Co-producing ideas and solutions to achieve better joined-up care
Joint working means valuing citizens as equal partners in co-producing and delivering joined-up care.
- Managing our health and care is the responsibility of individuals and their families, communities, professionals and statutory services. Each stakeholder will have a different view of the optimum balance of responsibilities.
- Co-production with local people and communities will challenge the existing balance of power within the local health and care system, and is likely to require cultural change at all levels.
- Engagement with local people and communities can be superficial and an afterthought, rather than an integral part of the change process.
- Organisations often engage with the ‘usual suspects’ and miss out on the views, experiences and assets of seldom heard parts of the community.
- Health and care jargon can be difficult for people to understand, and can lead to misunderstandings.
- Balancing people’s expectations with capacity requires an open and mature debate with all parties.
- Take a person-centred, not a servicecentred approach, to developing joined-up care.
- On an individual level, give people more opportunities to be involved in decisions about their own health and care. See People in control of their own health and care (The King’s Fund) and Person-centred care in 2017 (National Voices).
- Encourage and support people and communities to take an active role in service delivery.
- Co-produce solutions and services with local people and communities from the outset. The Social Care Institute for Excellence (SCIE) provides recommendations on how to develop coproductive approaches in organisations and projects based on a framework for change management. See Co-production – what it is and how to do it.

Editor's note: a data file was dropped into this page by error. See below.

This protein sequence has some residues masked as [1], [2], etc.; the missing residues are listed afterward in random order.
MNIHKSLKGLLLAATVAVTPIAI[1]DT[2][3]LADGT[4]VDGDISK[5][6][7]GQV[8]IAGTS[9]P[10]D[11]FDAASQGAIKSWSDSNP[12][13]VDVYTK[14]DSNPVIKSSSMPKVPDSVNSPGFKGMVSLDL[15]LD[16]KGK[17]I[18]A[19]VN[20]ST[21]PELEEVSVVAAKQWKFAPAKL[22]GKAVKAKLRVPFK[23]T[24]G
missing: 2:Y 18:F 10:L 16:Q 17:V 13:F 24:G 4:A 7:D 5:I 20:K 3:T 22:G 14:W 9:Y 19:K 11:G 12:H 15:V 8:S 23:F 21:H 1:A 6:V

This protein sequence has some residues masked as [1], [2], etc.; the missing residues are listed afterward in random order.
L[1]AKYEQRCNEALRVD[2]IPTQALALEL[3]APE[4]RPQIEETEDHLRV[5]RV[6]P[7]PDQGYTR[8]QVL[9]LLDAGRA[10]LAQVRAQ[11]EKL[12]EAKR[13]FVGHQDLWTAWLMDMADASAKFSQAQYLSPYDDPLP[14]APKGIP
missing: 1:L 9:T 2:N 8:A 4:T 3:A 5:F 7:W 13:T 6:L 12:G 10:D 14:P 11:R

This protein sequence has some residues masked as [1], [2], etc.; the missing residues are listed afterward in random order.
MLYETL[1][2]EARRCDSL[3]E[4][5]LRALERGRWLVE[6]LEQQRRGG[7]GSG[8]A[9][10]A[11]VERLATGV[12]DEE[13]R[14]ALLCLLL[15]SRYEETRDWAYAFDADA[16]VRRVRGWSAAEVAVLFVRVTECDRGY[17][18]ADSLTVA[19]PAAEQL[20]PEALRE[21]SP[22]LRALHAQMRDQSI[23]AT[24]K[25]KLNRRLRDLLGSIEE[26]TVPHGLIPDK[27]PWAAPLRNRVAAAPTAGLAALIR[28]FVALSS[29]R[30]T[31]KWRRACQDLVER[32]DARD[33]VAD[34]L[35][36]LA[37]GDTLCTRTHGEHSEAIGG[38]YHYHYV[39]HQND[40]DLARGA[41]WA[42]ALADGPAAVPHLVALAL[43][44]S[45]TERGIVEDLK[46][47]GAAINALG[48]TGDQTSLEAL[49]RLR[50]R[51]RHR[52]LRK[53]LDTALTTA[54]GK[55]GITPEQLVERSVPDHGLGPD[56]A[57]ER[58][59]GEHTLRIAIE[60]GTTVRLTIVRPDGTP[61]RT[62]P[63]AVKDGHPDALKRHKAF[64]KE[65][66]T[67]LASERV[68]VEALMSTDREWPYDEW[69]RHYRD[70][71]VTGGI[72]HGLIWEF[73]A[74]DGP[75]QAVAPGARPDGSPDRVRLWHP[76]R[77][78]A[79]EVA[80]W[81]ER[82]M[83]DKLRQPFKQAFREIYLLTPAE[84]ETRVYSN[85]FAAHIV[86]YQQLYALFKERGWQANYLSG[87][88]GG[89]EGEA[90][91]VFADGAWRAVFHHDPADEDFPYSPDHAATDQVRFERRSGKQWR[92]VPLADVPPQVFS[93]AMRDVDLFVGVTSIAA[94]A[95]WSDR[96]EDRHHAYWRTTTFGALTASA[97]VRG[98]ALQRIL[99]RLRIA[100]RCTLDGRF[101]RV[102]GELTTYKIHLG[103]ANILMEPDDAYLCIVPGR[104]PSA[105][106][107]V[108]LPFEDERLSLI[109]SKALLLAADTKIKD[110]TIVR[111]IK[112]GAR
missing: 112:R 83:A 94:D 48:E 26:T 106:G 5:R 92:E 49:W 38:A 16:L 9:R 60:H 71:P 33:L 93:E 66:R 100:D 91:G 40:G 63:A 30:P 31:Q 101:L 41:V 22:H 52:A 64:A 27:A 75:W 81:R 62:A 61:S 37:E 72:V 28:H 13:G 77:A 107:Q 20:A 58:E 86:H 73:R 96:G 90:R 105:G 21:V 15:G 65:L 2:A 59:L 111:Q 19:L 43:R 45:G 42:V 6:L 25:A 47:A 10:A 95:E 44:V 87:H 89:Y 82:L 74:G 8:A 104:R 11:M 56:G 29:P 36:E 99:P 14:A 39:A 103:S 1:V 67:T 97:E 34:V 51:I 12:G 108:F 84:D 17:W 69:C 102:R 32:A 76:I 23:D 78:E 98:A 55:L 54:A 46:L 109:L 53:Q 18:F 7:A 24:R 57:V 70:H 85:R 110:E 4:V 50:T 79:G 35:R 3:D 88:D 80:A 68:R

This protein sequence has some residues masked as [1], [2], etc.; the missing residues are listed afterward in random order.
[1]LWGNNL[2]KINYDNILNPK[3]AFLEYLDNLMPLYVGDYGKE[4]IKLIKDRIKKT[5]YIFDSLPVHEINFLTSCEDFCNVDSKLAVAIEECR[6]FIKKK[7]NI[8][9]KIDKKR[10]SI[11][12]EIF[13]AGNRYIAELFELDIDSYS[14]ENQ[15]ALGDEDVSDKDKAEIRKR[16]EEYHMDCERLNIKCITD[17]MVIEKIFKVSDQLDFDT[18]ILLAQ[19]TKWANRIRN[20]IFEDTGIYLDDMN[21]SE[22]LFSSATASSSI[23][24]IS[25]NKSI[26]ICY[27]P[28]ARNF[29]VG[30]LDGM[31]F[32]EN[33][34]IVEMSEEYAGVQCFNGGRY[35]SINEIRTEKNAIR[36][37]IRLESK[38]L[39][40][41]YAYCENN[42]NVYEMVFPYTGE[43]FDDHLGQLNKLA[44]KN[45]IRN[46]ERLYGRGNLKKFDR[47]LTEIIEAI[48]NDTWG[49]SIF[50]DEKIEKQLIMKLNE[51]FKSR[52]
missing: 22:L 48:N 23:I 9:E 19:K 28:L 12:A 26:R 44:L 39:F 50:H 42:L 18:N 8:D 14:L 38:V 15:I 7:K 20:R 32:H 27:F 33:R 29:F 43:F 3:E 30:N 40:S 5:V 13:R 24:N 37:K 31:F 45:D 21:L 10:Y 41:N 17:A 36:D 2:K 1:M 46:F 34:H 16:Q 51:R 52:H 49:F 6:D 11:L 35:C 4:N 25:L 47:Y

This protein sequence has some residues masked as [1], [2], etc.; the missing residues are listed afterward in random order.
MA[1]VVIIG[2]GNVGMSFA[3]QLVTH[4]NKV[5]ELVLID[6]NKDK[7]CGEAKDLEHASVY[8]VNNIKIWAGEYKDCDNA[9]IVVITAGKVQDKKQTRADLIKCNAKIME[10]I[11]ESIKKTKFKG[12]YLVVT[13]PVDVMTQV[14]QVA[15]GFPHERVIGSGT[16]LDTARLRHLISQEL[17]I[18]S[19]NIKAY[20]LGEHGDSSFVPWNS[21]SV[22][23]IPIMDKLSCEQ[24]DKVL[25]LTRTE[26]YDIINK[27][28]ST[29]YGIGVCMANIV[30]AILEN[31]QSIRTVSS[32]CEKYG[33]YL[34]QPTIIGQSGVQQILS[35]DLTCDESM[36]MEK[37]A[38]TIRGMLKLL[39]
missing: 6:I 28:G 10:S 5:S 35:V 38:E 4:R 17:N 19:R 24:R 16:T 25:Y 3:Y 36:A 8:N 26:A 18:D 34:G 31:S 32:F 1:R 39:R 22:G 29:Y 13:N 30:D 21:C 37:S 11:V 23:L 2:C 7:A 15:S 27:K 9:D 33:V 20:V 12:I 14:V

- Take an asset-based approach to partnerships with communities, including the voluntary sector and local people. Focus on what they can bring alongside their needs. See Asset-based places: a model for development (SCIE) and Public Health England’s A guide to community-centred approaches for health and wellbeing.
- The NHS Long Term Plan commits that all sustainability and transformation partnerships will become integrated care systems (ICSs) by 2020. ICSs will have a key role in working with local authorities and providers to make shared decisions on how to use resources, design services and improve population health. All STPs and ICSs will have a partnership board, which should include local government and voluntary and community sector partners. See Sustainability and transformation partnerships (NHS England, 2019) , and Making sense of integrated care systems (The King's Fund, 2018).
- Assess local progress in developing joined-up care by using tools such as the Better Care Fund self-assessment and evaluation tool and Shifting the centre of gravity: making place-based, person-centred health and care a reality.
- Have a clear engagement plan to ensure a comprehensive approach. NHS England has produced a bitesized guide, Principles for participation in commissioning, which outlines the rationale and principles behind participation, as well as reviewing the engagement cycle and setting out practical steps providers can take.